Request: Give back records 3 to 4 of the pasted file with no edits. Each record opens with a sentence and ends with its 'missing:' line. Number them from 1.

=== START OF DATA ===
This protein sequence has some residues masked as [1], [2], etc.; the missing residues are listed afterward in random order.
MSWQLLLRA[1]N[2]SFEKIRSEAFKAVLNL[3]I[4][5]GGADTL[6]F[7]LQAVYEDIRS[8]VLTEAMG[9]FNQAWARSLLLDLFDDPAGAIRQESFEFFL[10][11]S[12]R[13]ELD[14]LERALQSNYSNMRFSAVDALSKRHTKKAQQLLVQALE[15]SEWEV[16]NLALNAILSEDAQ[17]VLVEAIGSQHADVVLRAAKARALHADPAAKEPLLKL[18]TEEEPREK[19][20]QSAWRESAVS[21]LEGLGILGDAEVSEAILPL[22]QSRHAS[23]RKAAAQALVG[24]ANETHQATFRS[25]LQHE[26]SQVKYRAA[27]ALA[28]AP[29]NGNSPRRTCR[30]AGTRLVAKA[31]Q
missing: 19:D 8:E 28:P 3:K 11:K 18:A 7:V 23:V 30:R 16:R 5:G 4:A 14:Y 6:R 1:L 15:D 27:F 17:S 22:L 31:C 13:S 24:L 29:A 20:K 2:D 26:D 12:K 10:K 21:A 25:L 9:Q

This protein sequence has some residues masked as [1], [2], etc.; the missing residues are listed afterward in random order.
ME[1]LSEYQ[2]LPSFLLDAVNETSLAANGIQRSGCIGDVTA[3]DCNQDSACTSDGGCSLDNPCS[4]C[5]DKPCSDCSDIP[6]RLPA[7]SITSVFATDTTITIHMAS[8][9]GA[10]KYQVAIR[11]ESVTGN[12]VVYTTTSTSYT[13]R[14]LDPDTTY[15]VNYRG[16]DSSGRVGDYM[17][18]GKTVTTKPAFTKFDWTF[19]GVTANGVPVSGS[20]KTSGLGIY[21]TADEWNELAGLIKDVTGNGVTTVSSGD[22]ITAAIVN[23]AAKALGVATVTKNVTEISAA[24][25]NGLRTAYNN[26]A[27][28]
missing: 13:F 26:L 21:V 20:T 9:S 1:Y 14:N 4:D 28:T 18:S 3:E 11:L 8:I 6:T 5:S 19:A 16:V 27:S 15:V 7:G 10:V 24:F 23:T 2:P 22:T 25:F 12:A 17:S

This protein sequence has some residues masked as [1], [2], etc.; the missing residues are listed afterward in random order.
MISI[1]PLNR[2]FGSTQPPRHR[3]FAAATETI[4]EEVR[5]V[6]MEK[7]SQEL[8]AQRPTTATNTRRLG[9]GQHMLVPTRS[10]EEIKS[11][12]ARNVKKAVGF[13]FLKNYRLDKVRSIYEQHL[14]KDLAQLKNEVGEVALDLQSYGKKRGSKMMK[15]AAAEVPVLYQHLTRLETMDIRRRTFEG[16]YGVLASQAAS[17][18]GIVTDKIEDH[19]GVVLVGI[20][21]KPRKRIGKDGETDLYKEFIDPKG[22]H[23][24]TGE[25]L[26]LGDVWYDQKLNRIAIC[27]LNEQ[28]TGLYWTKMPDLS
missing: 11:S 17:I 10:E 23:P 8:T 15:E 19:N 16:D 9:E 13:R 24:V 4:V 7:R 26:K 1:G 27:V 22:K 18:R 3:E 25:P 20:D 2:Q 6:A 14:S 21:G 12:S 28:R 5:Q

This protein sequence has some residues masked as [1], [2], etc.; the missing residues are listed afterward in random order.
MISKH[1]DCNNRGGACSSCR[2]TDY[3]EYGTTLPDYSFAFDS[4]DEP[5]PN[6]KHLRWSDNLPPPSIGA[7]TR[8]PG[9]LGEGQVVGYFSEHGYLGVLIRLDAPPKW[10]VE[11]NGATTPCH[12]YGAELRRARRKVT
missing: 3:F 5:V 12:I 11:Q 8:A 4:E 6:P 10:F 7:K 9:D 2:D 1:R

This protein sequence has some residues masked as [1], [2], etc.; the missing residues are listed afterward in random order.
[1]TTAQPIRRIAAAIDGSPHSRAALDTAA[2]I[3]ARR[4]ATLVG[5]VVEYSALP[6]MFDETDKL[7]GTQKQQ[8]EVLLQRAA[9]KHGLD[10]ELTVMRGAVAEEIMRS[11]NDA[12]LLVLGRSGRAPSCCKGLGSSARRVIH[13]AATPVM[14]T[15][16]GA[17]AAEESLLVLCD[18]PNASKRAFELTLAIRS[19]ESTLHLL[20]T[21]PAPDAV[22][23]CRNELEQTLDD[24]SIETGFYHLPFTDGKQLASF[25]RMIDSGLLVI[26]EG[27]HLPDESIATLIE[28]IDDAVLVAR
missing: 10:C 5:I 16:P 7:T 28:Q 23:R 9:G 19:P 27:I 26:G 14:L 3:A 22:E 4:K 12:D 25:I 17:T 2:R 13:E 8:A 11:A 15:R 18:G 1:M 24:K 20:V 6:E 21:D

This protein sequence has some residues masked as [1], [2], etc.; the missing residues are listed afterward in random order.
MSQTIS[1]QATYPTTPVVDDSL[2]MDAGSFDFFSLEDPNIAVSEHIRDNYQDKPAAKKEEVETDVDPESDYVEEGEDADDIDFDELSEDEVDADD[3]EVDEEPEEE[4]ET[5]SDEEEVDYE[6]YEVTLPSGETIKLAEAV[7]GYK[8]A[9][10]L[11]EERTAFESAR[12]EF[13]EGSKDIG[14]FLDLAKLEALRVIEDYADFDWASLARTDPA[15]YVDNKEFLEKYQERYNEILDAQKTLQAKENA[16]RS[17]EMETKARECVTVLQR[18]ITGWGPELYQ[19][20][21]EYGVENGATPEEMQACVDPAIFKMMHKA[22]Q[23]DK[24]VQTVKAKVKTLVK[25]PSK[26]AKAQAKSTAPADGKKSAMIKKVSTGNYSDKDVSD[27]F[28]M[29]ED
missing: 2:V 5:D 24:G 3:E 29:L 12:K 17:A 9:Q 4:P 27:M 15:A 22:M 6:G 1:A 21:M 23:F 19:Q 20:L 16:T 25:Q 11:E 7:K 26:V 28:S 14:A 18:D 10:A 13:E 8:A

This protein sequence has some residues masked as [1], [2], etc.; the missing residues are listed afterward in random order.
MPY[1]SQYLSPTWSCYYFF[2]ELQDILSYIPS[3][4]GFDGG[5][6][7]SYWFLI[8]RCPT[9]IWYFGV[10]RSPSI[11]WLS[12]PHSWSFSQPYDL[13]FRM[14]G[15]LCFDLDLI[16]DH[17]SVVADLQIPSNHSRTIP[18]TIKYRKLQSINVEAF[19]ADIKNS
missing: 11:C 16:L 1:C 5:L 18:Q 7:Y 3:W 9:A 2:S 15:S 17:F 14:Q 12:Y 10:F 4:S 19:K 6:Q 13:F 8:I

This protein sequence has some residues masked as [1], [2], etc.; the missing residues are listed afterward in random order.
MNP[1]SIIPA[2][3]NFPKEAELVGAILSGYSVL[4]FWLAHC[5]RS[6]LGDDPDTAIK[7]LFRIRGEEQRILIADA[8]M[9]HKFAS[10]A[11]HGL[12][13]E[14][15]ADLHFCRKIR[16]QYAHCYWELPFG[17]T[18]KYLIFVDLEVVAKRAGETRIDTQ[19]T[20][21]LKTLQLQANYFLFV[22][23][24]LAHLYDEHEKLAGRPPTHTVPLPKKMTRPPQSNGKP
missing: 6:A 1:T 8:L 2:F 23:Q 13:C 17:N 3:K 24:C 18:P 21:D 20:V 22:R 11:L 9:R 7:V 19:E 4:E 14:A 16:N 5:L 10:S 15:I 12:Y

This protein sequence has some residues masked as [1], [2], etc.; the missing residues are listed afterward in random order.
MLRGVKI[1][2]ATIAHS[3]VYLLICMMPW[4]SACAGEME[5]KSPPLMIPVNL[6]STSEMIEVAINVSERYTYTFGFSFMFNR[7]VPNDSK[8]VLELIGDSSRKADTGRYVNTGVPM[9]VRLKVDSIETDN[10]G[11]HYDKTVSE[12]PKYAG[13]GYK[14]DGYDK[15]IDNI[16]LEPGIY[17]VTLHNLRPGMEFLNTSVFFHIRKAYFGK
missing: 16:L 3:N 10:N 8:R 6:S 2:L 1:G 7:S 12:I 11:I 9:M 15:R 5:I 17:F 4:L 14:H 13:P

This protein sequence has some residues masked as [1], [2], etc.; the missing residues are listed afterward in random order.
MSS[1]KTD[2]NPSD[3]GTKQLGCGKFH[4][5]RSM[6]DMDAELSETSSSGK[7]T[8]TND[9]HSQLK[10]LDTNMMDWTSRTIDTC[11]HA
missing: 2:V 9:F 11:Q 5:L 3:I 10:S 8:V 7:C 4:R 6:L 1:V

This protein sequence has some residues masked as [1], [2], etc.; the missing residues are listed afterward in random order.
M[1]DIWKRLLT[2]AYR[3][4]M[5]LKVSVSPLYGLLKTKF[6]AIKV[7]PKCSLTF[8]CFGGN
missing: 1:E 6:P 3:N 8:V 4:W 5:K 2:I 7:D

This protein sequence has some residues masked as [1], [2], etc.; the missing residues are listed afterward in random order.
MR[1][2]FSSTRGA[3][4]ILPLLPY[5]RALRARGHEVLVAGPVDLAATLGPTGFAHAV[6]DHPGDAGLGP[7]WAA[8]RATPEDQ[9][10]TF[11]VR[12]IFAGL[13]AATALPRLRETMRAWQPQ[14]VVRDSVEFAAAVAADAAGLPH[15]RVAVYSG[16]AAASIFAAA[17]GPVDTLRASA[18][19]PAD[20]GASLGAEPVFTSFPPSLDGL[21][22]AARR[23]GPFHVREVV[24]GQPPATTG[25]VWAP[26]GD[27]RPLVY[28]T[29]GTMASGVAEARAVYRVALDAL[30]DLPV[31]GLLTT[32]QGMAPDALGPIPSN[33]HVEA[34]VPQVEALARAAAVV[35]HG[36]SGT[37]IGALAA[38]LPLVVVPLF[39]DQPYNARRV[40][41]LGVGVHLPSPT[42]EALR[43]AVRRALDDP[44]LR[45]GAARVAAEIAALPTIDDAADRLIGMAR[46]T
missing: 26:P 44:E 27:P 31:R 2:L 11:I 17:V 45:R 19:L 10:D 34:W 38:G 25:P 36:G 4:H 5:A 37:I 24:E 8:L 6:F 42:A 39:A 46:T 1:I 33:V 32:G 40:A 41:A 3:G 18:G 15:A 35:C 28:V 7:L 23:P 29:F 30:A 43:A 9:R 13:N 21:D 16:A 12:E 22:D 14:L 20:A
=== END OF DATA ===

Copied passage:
This protein sequence has some residues masked as [1], [2], etc.; the missing residues are listed afterward in random order.
MISI[1]PLNR[2]FGSTQPPRHR[3]FAAATETI[4]EEVR[5]V[6]MEK[7]SQEL[8]AQRPTTATNTRRLG[9]GQHMLVPTRS[10]EEIKS[11][12]ARNVKKAVGF[13]FLKNYRLDKVRSIYEQHL[14]KDLAQLKNEVGEVALDLQSYGKKRGSKMMK[15]AAAEVPVLYQHLTRLETMDIRRRTFEG[16]YGVLASQAAS[17][18]GIVTDKIEDH[19]GVVLVGI[20][21]KPRKRIGKDGETDLYKEFIDPKG[22]H[23][24]TGE[25]L[26]LGDVWYDQKLNRIAIC[27]LNEQ[28]TGLYWTKMPDLS
missing: 11:S 17:I 10:E 23:P 8:T 15:E 19:N 16:D 9:E 13:R 24:V 4:V 7:R 26:K 1:G 27:V 22:K 18:R 3:E 25:P 20:D 2:Q 6:A 14:S 21:G 12:S 28:R 5:Q

This protein sequence has some residues masked as [1], [2], etc.; the missing residues are listed afterward in random order.
MISKH[1]DCNNRGGACSSCR[2]TDY[3]EYGTTLPDYSFAFDS[4]DEP[5]PN[6]KHLRWSDNLPPPSIGA[7]TR[8]PG[9]LGEGQVVGYFSEHGYLGVLIRLDAPPKW[10]VE[11]NGATTPCH[12]YGAELRRARRKVT
missing: 3:F 5:V 12:I 11:Q 8:A 4:E 6:P 10:F 7:K 9:D 2:D 1:R